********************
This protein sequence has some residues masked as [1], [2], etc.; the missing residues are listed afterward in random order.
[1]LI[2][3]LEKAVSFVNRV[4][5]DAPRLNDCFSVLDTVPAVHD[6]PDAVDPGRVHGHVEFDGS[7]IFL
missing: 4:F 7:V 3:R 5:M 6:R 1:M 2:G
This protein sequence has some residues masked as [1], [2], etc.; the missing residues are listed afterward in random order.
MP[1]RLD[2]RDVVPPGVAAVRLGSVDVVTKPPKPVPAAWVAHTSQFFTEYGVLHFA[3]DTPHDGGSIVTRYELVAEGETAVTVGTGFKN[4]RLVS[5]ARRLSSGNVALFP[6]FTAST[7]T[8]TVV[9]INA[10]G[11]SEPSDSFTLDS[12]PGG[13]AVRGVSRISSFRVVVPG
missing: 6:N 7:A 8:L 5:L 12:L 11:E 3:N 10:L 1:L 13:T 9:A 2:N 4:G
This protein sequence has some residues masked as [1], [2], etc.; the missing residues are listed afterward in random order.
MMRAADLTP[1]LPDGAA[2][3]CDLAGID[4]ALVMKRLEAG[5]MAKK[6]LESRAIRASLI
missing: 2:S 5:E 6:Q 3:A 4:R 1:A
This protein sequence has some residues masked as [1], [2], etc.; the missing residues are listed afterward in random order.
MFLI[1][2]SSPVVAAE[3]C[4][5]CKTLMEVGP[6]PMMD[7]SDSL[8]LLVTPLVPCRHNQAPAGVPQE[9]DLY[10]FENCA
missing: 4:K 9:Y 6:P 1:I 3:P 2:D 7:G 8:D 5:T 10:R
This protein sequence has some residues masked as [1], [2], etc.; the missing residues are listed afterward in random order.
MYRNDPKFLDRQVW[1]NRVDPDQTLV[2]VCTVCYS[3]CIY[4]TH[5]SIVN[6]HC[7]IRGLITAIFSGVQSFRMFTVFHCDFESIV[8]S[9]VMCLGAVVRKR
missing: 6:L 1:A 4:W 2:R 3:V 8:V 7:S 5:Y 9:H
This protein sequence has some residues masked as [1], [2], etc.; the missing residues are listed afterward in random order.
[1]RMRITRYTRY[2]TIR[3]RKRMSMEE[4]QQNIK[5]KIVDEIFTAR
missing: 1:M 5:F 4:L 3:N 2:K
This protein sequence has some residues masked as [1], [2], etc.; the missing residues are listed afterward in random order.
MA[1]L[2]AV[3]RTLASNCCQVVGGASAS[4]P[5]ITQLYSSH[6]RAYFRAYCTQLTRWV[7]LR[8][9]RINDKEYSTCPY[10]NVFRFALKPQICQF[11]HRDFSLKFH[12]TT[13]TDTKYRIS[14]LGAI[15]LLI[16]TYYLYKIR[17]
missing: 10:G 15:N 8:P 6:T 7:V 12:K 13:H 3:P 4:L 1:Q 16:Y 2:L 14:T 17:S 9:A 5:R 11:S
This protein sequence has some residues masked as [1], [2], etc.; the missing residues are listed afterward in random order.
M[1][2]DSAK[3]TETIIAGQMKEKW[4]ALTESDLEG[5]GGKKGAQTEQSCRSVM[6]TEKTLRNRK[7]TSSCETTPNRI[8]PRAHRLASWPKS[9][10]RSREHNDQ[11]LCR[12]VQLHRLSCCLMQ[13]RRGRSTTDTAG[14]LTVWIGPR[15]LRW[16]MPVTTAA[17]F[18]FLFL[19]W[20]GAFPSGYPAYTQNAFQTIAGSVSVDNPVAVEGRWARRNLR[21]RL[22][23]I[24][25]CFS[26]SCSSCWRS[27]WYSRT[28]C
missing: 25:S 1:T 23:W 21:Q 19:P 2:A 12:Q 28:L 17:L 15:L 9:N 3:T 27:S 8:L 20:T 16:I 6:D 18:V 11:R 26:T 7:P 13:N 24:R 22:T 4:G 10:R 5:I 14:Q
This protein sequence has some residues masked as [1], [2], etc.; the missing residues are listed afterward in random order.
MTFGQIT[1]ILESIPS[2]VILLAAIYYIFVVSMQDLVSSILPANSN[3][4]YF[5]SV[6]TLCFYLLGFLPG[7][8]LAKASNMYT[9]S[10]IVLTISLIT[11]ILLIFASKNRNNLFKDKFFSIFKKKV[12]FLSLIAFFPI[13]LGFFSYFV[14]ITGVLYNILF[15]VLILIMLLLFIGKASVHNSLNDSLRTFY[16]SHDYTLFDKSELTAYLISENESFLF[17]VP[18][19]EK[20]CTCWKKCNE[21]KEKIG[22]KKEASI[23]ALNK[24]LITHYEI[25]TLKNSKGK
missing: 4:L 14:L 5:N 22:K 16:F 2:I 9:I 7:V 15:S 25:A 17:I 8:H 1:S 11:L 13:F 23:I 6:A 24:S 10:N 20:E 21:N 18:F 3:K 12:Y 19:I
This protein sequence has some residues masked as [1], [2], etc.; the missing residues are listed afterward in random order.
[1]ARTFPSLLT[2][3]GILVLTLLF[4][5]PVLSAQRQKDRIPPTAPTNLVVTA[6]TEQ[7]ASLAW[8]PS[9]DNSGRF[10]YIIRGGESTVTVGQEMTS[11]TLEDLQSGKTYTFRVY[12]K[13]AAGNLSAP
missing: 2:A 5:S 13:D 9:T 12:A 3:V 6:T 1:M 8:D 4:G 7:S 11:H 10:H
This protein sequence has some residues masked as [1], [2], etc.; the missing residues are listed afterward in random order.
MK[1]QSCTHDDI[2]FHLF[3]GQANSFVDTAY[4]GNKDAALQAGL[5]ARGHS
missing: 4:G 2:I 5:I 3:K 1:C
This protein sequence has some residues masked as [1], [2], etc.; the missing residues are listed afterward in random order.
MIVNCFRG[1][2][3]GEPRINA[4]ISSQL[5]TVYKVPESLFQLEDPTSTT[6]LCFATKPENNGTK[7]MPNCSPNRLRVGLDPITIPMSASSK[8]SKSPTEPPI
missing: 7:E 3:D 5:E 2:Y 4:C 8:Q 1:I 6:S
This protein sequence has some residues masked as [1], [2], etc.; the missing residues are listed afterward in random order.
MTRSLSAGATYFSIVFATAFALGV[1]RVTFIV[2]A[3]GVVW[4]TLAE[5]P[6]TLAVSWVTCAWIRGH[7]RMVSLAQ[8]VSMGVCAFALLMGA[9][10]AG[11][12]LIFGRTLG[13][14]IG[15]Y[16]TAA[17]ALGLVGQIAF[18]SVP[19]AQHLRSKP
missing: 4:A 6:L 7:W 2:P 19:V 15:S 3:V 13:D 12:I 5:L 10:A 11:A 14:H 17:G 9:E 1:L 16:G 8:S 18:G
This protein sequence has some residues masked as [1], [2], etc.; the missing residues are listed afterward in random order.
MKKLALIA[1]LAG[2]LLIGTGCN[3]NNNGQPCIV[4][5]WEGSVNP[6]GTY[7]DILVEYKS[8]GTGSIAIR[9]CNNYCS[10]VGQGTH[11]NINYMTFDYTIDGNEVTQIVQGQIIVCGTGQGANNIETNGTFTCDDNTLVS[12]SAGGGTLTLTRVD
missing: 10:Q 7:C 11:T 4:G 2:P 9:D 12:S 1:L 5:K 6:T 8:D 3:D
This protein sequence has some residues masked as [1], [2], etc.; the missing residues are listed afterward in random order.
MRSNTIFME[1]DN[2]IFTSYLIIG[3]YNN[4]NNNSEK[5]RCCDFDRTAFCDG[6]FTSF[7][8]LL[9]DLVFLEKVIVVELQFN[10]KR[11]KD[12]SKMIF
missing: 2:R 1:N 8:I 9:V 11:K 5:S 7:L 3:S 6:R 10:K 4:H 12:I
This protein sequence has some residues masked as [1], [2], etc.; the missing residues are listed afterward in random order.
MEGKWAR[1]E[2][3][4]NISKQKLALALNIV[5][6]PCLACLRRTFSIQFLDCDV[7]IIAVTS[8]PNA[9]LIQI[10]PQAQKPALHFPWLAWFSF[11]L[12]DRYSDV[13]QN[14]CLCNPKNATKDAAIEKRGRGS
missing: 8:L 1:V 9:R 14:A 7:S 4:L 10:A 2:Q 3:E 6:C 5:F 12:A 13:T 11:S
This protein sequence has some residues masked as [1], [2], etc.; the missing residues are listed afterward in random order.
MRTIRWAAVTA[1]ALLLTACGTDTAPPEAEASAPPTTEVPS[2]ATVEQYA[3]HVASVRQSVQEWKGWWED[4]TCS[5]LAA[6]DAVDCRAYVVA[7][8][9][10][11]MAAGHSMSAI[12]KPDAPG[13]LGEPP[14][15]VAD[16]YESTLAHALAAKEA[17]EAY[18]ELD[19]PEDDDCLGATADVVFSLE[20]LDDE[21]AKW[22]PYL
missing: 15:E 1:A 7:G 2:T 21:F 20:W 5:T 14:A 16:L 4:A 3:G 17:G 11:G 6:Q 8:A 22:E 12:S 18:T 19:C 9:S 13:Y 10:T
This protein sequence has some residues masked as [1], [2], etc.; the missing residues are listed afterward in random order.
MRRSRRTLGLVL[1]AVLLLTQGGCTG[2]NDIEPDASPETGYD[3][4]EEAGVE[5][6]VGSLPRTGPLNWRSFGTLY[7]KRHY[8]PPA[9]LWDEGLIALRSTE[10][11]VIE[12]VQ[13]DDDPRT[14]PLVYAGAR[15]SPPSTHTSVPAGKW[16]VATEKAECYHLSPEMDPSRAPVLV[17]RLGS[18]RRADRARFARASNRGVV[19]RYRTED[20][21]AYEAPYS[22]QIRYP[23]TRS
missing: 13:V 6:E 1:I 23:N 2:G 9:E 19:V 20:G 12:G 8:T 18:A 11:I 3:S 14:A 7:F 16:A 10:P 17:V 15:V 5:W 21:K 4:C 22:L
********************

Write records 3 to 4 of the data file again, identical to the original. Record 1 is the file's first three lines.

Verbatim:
This protein sequence has some residues masked as [1], [2], etc.; the missing residues are listed afterward in random order.
MMRAADLTP[1]LPDGAA[2][3]CDLAGID[4]ALVMKRLEAG[5]MAKK[6]LESRAIRASLI
missing: 2:S 5:E 6:Q 3:A 4:R 1:A
This protein sequence has some residues masked as [1], [2], etc.; the missing residues are listed afterward in random order.
MFLI[1][2]SSPVVAAE[3]C[4][5]CKTLMEVGP[6]PMMD[7]SDSL[8]LLVTPLVPCRHNQAPAGVPQE[9]DLY[10]FENCA
missing: 4:K 9:Y 6:P 1:I 3:P 2:D 7:G 8:D 5:T 10:R